I have also worked on the neck opening.  I hand stitched the hem on the neckline and did a quick stitched tack bar down at the bottom of the keyhole (see the little black bar about half a centimeter from the keyhole).  I find that this tack bar prevents tearing down the front of the shirt, tunic or dress. I then did some herringbone stitch around the neckline.  The stitch closest to the neck opening is simple herringbone.  Then I wanted to do some decorative interlace to add some more interest.  I have had a few people ask me how I do this stitch so I am going to try and explain it here.  First I do two sets of running stitch, keep the stitches parallel and the same number in both the outer and inner rows. 

Once the running stitch is completed, I start a second color.  I knot this color on the back of the embroidery and then bring it to the front of the embroidery under one of the running stitches.  The yellow thread is laced through the running stitch entirely on the surface of the dress.  You could use just about any pattern you want, but I like this simple one.

Once completed it looks like this.  Look carefully down at the bottom of the keyhole, notice the mistake?  I did not have the same number of stitches in my outer and inner rows.....I had to get a bit creative, but I think it still looks ok. 

One question I have gotten is if you can wash this kind of embroidery and the answer at least for me is yes.  This red tunic has been washed in the washing machine (but never put in the dryer) probably 20 times in the past 8 years since it was made.  Other than the red silk fading and dying some of the embroidery, the stitching still looks good.  I also like the color contrast of the green with the yellow for the surface interlacing stitch, there is much more contrast so both colors still show up.   The white I was using with the yellow gets a bit lost against the yellow on the black dress.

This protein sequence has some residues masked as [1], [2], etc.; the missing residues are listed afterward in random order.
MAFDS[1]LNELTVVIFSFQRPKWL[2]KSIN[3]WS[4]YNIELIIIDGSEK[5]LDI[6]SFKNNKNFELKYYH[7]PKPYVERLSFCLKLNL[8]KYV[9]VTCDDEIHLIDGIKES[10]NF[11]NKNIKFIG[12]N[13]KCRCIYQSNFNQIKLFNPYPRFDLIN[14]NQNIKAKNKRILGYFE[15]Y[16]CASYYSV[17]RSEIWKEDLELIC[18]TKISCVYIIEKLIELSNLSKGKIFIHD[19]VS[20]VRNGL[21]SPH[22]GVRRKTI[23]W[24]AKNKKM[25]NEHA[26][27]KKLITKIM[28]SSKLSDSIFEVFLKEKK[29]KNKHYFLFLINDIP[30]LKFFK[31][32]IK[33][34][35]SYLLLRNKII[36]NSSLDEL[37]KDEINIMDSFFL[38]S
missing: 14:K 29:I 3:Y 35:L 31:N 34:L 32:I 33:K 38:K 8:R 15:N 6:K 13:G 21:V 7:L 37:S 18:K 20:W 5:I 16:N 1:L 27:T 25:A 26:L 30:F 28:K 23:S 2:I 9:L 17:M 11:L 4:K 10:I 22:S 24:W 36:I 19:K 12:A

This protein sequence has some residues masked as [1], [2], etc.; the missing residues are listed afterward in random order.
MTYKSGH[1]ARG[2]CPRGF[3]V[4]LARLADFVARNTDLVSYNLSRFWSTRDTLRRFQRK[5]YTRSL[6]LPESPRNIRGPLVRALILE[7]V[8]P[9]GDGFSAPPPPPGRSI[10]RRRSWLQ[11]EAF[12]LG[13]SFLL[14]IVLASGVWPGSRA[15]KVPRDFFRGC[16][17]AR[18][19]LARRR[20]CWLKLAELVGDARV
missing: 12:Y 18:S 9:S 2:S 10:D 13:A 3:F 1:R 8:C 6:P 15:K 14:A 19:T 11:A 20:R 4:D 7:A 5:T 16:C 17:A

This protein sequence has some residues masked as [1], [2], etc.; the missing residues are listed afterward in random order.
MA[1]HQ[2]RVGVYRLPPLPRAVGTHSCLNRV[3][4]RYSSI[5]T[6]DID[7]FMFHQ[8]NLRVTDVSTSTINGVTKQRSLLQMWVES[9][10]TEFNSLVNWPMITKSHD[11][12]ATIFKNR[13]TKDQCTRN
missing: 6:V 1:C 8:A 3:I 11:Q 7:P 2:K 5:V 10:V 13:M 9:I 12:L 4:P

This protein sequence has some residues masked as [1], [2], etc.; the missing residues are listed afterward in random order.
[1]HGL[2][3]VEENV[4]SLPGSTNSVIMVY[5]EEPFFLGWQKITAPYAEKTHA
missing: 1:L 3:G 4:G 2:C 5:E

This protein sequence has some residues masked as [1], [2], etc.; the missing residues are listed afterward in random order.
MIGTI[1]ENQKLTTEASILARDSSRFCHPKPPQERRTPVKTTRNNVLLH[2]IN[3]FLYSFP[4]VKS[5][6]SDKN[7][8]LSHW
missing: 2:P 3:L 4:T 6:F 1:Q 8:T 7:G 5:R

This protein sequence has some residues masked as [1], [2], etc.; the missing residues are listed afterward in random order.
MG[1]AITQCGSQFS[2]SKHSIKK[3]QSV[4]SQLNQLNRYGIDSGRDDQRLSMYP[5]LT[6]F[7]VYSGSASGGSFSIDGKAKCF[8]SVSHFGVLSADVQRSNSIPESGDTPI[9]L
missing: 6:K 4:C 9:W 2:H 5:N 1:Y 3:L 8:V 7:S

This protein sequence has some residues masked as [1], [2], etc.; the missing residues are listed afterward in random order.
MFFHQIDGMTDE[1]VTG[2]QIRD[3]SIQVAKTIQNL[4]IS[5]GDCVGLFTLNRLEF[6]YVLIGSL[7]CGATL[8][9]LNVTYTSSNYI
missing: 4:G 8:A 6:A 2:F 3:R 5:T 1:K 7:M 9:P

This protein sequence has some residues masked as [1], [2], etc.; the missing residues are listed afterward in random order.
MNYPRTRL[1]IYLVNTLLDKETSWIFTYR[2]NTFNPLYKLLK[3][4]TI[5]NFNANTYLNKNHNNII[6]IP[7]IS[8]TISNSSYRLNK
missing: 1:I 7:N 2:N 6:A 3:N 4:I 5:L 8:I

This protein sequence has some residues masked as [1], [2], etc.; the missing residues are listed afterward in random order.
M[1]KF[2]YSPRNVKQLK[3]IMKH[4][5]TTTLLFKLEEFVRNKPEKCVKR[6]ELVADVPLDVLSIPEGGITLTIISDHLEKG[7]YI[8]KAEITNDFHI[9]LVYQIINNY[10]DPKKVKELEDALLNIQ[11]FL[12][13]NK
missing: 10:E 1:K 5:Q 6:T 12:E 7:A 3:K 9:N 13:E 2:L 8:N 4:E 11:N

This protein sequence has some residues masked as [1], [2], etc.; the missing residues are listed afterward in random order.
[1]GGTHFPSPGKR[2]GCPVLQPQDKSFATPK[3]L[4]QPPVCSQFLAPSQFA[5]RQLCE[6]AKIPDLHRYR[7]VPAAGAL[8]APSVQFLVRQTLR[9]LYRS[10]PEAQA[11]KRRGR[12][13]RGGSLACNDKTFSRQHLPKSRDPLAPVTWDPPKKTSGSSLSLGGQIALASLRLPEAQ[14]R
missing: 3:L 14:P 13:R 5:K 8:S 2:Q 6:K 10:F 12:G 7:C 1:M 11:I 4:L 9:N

Friday, October 31, 2014

Cooking for Halloween

I know this is not costuming, but I love to bake a little something each Halloween.  This year it was tentacular cupcakes.  I have never played with any sort of fondant, but have always wanted to try the marshmallow fondant recipes I see online.  I made a quick batch following a recipe online (Homemade marshmallow fondant) which was pretty easy, although my husband did accuse me of killing the Stay Puft marshmallow man when doing all the kneading. I dyed the fondant with gel baking dyes and made some quick tentacles.  The cupcakes are mountain dew flavored.  One thing to note, marshmallow fondant does not seem to dry very hard, the tentacles are more like the consistency of gummy treats but still very yummy!

Happy Halloween!

Wednesday, October 29, 2014

Regency stays

I have been working on a pair of Regency stays.  I wanted the stays to be long since I have a fuller figure that is really not conducive to the stays confined only to the bust. I also wanted the stays to be comfortable.  I ran across some amazing research by Sabine about short stays ('Short Stays' Studies) and thought these would be a perfect fit.  Short stays have very little boning while still providing the correct shape.   Sabine provides all the necessary information to make several different types of short stays.  I used her information and quickly whipped up a set using Figure C with full cup coverage. I boned only the center front and the center back to support the lacing. The stays were amazingly comfortable and surprisingly curvy. However, the curves did not show at all under my dress and gave me the correct shape even when sitting!  I am sorry I did not take a picture of my stays prior to starting the alterations (I was rushing to finish them before an event and then plain forgot after).  Thankfully others have gone before me and provided wonderful pictures of the unaltered stays.  Of course Sabine has pictures as well, but also have a look at the lovely work of Abigael of My Darling Dear and the Regency who is posted several times about her version of the stays (J.S. Bernhardt Stays, c. 1810-11Part 2, Part 3) and the always inspirational Before the Automobile who also made a lovely set of these stays (Shift and Stays for 1810). The pair I made looks very like those made by these two wonderful ladies.